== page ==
I caught Slayer on the Repentless North American Tour in October of last year alongside fellow thrash legends Anthrax and Death Angel. I remember the buzz I felt afterwards, the magnificent crowd, and the impressive show that all the bands put on that night. Fast forward to earlier this year, I was slightly disappointed to find out that the Summer Tour 2017 featuring Slayer, Lamb of God, and Behemoth would not be stopping in Atlanta. What do you do when one of your favorite bands of all time isn’t playing in your hometown? You drive to Nashville, Tennessee: the home of country music and heart of Dixie. I wouldn’t miss Slayer for the world, y’all!
I booked my Airbnb, filled up on gas, and hit the road on the day of the show and made the 250-mile (3:30 hours) drive from Atlanta to Nashville, thoroughly enjoying the scenic drive. Once there, I dropped my bags off, grabbed my camera, and headed to the Nashville Municipal Auditorium in the downtown district to be greeted by a long line of fans standing outside the venue a full two and a half hours before the show in true Slayer fan fashion. The venue was massive—think basketball arena meets indoor festival stage—with multiple entrances into the main hall and an arena-style seating in the stands.
At around 7PM, Polish blackened-death metal legends Behemoth stepped out in full stage attire complete with dramatic lighting and mic stands in the shape of sigils highlighting the visual component of the band’s live production. Frontman and guitarist Nergal engaged in fire ritual for a few moments and immediately climbed on the stage monitors and pumped his fist in the air to get the crowd in the mood for the opener Ora Pro Nubis Lucifer. Behemoth, who are worthy of headlining their own North American tour any day, also played Messe Noire, Alas, Lord Is Upon Me, and my personal favorite Ov Fire and the Void in a tight 30-minute opening slot. The band is missing Inferno on drums due to the birth of his second child. Not to worry though, his replacement, Jon Rice of Job For A Cowboy, played flawlessly and contributed to an excellent set all around. Behemoth should be back soon with the release of their next studio album sometime early next year.
Lamb of God, another headliner in its own right, came out blazing with Laid to Rest, Now You’ve Got Something To Die For, and 512. The band had their iconic “lamb of god” backdrop flanked by LED screens visually accompanying Randy Blythe’s vocals. The band were every bit as tight and hard-hitting as the last time I saw them in Dallas in 2012. The highlight of the set for me was both Descending and Walk With Me In Hell. Redneck capped off one of the most potent pair of supporting acts I have seen in ages. If not for Slayer, seeing these two bands alone would have made the drive totally worth it.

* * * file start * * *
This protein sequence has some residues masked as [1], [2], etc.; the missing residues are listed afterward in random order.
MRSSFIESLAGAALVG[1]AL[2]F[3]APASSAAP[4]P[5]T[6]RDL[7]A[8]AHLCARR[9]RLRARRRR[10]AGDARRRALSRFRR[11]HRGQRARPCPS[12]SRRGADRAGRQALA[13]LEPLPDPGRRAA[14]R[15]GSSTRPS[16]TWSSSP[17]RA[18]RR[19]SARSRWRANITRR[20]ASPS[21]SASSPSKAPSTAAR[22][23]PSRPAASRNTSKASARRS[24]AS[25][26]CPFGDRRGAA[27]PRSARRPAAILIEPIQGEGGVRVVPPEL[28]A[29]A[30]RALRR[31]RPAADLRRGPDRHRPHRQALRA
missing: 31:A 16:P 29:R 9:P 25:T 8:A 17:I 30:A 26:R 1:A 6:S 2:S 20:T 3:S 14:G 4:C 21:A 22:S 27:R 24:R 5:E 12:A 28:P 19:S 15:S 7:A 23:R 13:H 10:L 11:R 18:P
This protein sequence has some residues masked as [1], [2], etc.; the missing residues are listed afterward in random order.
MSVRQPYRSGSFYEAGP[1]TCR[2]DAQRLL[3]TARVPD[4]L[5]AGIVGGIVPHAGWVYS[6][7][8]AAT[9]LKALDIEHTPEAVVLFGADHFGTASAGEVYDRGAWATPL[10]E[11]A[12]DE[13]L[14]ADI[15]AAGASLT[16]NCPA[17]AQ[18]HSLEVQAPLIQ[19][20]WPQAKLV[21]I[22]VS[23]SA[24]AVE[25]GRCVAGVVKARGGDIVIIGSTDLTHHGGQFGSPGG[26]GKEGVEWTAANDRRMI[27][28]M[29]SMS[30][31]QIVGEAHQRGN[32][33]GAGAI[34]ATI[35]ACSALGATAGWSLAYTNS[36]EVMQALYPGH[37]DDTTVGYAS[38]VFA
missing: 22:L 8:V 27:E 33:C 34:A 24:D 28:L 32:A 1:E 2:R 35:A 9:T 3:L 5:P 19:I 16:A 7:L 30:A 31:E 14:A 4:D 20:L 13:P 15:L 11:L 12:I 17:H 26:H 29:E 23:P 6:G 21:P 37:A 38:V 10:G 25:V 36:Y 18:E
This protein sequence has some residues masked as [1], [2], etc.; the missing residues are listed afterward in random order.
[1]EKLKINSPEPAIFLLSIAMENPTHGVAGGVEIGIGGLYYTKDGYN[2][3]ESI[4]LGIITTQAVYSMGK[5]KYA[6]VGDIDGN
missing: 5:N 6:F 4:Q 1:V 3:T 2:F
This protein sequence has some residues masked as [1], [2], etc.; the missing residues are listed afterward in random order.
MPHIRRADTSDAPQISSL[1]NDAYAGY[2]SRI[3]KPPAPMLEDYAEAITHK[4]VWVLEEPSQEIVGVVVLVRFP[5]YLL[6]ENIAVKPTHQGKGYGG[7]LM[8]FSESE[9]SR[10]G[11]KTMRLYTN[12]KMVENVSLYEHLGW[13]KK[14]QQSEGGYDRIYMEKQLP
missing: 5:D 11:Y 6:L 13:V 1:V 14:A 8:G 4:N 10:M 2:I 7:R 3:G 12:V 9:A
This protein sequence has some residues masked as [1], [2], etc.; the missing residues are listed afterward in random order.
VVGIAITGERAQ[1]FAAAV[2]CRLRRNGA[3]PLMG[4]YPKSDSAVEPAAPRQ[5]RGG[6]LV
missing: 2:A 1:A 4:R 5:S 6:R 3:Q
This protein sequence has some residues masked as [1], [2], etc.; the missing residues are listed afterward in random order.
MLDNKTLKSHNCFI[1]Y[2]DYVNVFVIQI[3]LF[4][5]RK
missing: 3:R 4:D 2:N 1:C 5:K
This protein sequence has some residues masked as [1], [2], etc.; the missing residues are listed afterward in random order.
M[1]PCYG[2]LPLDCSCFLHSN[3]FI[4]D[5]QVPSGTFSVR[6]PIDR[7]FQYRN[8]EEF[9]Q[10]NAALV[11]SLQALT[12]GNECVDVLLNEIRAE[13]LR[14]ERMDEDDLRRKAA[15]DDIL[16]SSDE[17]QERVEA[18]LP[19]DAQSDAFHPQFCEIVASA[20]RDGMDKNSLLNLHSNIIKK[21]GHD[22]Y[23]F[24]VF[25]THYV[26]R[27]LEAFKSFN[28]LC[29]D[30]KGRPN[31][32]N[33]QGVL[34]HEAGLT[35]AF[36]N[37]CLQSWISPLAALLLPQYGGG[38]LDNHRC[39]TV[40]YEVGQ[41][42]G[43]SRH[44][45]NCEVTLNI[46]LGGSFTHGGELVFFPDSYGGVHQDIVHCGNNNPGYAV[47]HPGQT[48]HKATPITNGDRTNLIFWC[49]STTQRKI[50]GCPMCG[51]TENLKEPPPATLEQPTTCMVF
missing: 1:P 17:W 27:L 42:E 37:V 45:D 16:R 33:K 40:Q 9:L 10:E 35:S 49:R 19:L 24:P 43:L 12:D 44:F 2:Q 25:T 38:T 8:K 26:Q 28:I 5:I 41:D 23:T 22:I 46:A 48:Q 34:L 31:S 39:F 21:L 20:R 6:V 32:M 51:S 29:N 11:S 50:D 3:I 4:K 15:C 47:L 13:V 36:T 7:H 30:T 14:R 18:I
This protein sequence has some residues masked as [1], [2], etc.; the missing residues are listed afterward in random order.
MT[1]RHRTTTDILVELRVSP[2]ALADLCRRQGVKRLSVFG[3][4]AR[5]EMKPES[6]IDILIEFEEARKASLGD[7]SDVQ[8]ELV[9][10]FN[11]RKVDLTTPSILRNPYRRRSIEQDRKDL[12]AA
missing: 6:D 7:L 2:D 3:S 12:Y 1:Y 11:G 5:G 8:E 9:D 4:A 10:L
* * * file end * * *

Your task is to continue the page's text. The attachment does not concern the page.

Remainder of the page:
At 9:15PM, Slayer’s screen show depicting crosses and pentagrams began. With Delusions of Saviour playing in the background, the crowd cheered and roared as the crosses slowly turned upside down. The people behind me impatiently called on “SLAYEEERRRRRR!!!” to take the stage. Moments later, the curtain fell and the band went into Repentless, The Antichrist, and Disciple, wetting the crowd’s appetite for what was to come. Visually, the Repentless-themed backdrop kept changing colors and was highlighted at different angles from song to song, while the stage lighting and effects were phenomenal.
The absolute highlight of the stage show though was the pyrotechnics on display. The flame machines went off in sync with the syncopated and palm-muted sections in rhythm-heavy songs, creating a dramatic effect only possible on large festival-size stages. Sonically, the set had all the favorites including War Ensemble, Dead Skin Mask (with Tom Araya’s legendary introduction to the song “DEAD…SKIN…MAAAAAASKK!!!), Seasons In the Abyss, Hell Awaits, South of Heaven, Raining Blood, and Angel of Death. Kerry King and Gary Holt were spot-on all night, Tom Araya was the usual humble professional thanking the crowd for showing up on multiple occasions, and Paul Bostaph was a beast behind the kit.
Despite the tragic loss of Jeff Hanneman in 2013 and all the speculation about the band’s future, Slayer is, at least for the moment, at the top of their game and easily the most elite group in all of extreme metal. Given the dedication of their fan base, the kind of interest the band garners in cities with a vastly different musical demographic—Nashville is a small-to-mid-size city and overwhelmingly country- and pop-oriented—and the chemistry they have found with the excellent Gary Holt onboard, the band should have no problems moving forward as far into the future as they desire.
Overall: Totally Slaytanic!